Understanding Heartworm DiseaseWhen Money is an Issue
If you suspect your dog has heartworms or perhaps your dog was diagnosed with heartworms by your vet, you may be wondering what happens if dog heartworm disease is left untreated. It could be you cannot financially afford heartworm treatment, or perhaps you are concerned about treatment, which may entail medications and keeping your dog at rest. However, dog heartworm disease is one of those conditions that cannot resolve on its own, and left untreated, it can lead to serious complications and even death.
To better understand what happens when dog heartworm disease goes untreated, it's important to first understand what happens when dogs contract heartworm disease. Dogs are natural hosts for heartworm disease, meaning that heartworm parasites use dogs to complete their life cycle, growing, mating and reproducing inside the dog.
It all starts with a small bite from an infected mosquito. When the mosquito bites, several young heartworm larvae (microfiliaria) end up on the dog's skin and then enter the dog's bloodstream through the bite wound.
Once inside the dog, the young larvae stay within the tissues and then, after several weeks, they start traveling towards the dog's heart where in about 6 to 7 months they will mature into adult heartworms.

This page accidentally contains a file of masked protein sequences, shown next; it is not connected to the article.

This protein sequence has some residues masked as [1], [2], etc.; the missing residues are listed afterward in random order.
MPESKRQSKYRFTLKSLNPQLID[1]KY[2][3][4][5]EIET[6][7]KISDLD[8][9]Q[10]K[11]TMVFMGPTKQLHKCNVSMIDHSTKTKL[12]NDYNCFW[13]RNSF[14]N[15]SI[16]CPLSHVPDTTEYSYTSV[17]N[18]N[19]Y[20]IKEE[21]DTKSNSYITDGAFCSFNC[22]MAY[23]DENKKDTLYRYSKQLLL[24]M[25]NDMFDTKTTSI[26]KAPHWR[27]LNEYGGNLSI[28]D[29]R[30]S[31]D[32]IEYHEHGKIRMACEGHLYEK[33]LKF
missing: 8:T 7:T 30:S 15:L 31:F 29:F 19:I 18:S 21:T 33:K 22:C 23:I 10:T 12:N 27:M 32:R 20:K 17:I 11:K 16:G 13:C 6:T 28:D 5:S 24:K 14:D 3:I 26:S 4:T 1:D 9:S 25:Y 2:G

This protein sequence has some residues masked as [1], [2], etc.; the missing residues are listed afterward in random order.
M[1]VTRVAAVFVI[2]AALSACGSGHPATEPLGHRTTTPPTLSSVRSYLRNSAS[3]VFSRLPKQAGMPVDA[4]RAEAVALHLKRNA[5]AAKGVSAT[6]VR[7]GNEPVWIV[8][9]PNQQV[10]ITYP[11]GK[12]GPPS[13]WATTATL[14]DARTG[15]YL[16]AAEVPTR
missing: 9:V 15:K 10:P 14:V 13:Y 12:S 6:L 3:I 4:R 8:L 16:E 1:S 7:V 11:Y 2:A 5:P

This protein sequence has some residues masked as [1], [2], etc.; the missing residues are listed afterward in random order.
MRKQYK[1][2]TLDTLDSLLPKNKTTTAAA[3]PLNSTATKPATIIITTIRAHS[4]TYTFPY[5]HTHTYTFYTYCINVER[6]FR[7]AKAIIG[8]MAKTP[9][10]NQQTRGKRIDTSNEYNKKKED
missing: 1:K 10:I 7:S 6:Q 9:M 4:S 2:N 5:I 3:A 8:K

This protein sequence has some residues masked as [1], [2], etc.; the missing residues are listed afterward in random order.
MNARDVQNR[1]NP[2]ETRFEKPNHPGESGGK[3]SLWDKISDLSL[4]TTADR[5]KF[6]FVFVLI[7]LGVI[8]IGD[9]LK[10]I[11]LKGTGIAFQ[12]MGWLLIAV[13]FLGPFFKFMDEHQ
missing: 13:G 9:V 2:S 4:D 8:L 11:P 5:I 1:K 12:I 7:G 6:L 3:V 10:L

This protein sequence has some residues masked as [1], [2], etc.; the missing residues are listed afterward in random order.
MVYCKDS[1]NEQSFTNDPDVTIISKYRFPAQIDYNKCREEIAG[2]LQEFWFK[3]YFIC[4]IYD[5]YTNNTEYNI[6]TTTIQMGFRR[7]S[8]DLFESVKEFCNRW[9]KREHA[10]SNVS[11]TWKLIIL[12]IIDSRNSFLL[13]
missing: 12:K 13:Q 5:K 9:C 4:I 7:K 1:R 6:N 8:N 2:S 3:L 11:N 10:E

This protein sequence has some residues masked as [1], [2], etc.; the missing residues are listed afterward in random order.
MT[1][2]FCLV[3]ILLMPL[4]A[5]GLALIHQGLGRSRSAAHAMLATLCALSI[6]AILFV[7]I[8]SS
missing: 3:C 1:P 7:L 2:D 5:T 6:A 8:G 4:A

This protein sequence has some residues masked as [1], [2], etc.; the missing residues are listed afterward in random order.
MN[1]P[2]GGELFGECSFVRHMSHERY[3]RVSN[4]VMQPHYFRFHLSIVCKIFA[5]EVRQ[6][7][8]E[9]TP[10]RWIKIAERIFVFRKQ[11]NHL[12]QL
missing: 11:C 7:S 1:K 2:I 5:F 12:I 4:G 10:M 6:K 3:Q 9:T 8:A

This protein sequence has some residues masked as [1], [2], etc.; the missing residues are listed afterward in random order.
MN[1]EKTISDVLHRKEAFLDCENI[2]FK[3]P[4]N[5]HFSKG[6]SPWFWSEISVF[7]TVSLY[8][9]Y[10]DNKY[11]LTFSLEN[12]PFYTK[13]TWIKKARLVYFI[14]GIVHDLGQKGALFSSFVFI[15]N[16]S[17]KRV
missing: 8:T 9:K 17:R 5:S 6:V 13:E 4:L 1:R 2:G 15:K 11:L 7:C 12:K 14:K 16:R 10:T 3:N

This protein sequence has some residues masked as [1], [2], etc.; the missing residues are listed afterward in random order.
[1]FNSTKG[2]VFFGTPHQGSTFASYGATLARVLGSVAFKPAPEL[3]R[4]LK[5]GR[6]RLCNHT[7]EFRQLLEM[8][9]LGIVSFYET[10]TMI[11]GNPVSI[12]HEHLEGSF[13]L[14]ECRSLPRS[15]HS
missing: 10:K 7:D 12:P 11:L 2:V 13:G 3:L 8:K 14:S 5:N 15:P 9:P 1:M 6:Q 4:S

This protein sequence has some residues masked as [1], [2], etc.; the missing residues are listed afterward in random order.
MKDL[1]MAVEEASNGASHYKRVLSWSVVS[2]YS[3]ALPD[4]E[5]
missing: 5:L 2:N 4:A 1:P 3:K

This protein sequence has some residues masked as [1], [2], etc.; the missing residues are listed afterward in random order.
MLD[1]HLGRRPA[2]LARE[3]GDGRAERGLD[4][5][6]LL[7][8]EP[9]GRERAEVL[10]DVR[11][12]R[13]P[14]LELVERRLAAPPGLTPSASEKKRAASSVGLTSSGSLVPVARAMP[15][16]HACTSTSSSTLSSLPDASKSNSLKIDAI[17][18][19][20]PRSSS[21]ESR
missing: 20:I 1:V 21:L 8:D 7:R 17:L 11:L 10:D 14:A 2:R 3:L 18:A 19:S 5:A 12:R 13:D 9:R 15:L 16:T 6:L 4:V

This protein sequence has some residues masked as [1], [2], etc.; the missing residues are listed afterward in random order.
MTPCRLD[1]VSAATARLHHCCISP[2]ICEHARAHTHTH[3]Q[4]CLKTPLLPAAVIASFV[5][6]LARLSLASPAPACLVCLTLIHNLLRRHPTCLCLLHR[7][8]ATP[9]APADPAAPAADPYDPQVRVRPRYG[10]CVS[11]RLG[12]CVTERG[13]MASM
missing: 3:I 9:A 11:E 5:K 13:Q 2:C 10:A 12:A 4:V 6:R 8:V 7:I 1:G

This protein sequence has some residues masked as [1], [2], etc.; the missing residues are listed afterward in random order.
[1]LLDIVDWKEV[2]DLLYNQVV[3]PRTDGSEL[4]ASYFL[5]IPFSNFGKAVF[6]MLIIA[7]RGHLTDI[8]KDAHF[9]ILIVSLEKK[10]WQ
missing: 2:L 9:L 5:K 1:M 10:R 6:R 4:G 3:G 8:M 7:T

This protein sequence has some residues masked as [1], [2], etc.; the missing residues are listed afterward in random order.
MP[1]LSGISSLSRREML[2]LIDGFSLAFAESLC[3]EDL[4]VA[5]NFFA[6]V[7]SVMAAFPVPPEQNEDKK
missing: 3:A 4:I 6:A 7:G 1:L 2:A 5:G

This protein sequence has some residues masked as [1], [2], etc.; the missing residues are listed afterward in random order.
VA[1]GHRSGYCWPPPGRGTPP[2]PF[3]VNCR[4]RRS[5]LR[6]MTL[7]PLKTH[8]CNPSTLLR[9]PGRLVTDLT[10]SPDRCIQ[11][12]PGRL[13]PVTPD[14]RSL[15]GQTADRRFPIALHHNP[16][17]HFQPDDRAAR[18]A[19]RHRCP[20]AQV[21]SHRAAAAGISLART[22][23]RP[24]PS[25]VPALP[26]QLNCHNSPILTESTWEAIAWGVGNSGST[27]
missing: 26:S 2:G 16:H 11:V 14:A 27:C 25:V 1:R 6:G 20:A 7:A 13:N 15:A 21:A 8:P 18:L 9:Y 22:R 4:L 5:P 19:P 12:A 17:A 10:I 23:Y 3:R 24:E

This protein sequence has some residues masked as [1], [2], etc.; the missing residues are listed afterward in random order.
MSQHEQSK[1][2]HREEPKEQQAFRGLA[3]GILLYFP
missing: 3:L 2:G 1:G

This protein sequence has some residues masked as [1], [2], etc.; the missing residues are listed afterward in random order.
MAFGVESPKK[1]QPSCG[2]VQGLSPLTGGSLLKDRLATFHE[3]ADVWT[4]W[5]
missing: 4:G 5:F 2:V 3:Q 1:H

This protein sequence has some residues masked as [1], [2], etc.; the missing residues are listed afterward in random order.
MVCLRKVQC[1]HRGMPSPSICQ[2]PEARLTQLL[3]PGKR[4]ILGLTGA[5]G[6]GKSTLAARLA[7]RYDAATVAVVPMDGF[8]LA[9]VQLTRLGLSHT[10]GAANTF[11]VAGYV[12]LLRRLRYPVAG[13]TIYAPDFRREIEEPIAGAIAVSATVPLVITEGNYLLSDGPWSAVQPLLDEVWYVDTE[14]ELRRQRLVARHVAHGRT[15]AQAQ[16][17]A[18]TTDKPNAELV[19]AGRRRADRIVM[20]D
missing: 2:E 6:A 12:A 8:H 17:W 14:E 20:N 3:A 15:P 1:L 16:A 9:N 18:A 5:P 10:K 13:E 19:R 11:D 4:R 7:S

Adult heartworms, for sake of an example, resemble long strands of cooked spaghetti measuring anywhere between 4 and 12 inches in length depending on gender. Females tend to be the longest. Heartworms are known for having a lifespan of 5 to 7 years, but they may die earlier than that.
Dogs may have on average about 15 worms, but in severe cases, it's not unheard of some dogs having as many as 250! Once in the dog's body, heartworms wreck havoc in the dog's circulatory system, leading to serious complications and even death.
Damage to Arteries
Normal pulmonary arteries (the arteries leading from the heart to the lungs) have a smooth surface and blood flows through them with no problems. However, when heartworms establish in the dog's pulmonary arteries, each heart beat causes the worms to be moved back and forth causing irritation and trauma to the arteries' lining.
As time goes by, the presence of heartworms (and their excrement) cause the lining of the arteries to become inflamed, causing deterioration and therefore, significant changes to their appearance. The trauma along with the inflammation (endarteritis) causes the arteries to become thickened and scarred.
Blockage to Blood Flow